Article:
FSP 302 Forensic Accounting

Mode of Study -- Online
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    Course Outline

    Crime Scene Investigation

    Forensic Accounting, also termed as Forensic Accountancy or Financial Forensics is the specialty practice area of accounting that defines engagements that result from genuine or projected disagreements or litigation. "Forensic" means "apposite for practice in a court of law", and it is to that standard and impending outcome that forensic accountants usually have to toil. Forensic accountants, also referred to as Forensic Auditors or Investigative Auditors, often have to give an expert evidence at the subsequent trial. All of the larger accounting corporations, as well as many medium-sized firms, as well as various Police and Government agencies have specialist forensic accounting departments. Within these groups, there may be further sub-specializations: some forensic accountants may, for example, just specialize in insurance claims, personal injury claims, and fraud, construction, or royalty audits.


    Forensic Accounting cases may fall into several categories. For example:


    >>  Economic damages calculations, whether suffered through offense or breach of contract;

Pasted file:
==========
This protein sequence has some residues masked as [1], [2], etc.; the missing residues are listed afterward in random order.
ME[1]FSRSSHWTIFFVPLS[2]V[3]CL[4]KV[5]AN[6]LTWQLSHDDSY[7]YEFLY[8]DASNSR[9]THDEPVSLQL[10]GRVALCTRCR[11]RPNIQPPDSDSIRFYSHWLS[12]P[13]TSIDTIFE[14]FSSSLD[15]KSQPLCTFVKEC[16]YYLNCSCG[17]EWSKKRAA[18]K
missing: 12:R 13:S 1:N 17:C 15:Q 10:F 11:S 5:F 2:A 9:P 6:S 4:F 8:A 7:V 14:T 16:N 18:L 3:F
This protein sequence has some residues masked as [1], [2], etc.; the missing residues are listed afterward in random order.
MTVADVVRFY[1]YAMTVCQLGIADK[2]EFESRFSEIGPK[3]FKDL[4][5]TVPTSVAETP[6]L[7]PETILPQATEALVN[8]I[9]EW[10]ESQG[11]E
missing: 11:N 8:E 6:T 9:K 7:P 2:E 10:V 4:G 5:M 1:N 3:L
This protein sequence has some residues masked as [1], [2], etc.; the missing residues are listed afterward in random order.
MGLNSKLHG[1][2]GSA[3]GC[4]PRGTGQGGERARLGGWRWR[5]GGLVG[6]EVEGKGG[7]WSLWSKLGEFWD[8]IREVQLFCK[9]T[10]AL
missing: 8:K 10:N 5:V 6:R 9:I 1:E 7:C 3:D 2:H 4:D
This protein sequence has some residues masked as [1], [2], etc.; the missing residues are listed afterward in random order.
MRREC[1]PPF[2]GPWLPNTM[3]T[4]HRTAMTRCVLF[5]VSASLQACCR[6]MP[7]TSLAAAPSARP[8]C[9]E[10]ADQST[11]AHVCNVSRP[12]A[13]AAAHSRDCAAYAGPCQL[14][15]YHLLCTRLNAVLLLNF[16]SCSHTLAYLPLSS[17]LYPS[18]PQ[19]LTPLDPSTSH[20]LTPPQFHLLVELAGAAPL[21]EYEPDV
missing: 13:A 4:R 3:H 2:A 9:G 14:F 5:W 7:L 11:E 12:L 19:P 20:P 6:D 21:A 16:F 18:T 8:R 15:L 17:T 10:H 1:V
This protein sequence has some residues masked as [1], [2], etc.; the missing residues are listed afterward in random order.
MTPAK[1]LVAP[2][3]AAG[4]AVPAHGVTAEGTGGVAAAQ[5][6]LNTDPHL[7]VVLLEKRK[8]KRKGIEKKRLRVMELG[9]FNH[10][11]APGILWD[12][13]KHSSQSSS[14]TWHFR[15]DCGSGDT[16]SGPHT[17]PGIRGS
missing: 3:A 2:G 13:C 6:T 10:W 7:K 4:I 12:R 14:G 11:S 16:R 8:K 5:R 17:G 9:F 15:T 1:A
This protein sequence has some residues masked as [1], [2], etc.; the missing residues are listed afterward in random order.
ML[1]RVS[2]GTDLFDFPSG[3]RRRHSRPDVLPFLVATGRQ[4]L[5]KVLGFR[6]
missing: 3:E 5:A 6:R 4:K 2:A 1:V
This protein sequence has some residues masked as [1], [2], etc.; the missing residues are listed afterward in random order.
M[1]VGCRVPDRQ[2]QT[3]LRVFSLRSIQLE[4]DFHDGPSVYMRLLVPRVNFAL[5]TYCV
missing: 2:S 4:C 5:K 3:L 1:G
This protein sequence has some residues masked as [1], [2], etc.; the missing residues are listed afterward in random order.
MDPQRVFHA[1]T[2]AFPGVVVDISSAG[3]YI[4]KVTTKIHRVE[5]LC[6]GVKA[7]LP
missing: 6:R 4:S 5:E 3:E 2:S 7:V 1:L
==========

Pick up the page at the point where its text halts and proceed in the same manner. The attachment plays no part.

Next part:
>>  Post-acquisition disputes such as earn outs or breaches of warranties;

    >>  Bankruptcy, indebtedness, and reorganization;

    >>  Securities fraud;

    >>  Business assessment; and

    >>  Computer forensics/e-discovery.


    Forensic accountants often contribute in professional negligence claims where they are evaluating and observing on the work of other professionals. Forensic accountants are also engaged in marital and family law of scrutinizing lifestyle for spousal support purposes, determining income available for child support and unbiased distribution.


    Engagements relating to criminal matters typically arise in the repercussion of fraud. They frequently involve the valuation of accounting systems and accounts demonstration—in essence judging if the numbers reflect authenticity.


    Some forensic accountants major in forensic analytics which is the obtaining and analysis of electronic data to reconstruct, detect, or otherwise support a claim of financial fraud. The main steps in forensic analytics are (a) data collection, (b) data preparation, (c) data analysis, and (d) reporting. For example, forensic analytics may be used to review an employee's purchasing card activity to assess whether any of the purchases were diverted or divertible for personal use.


    After the thorough sessions provided under this course, one would be able to assess and judge the usefulness of Forensic Accounting in the cases pertaining to auditing and financial disputes or litigation.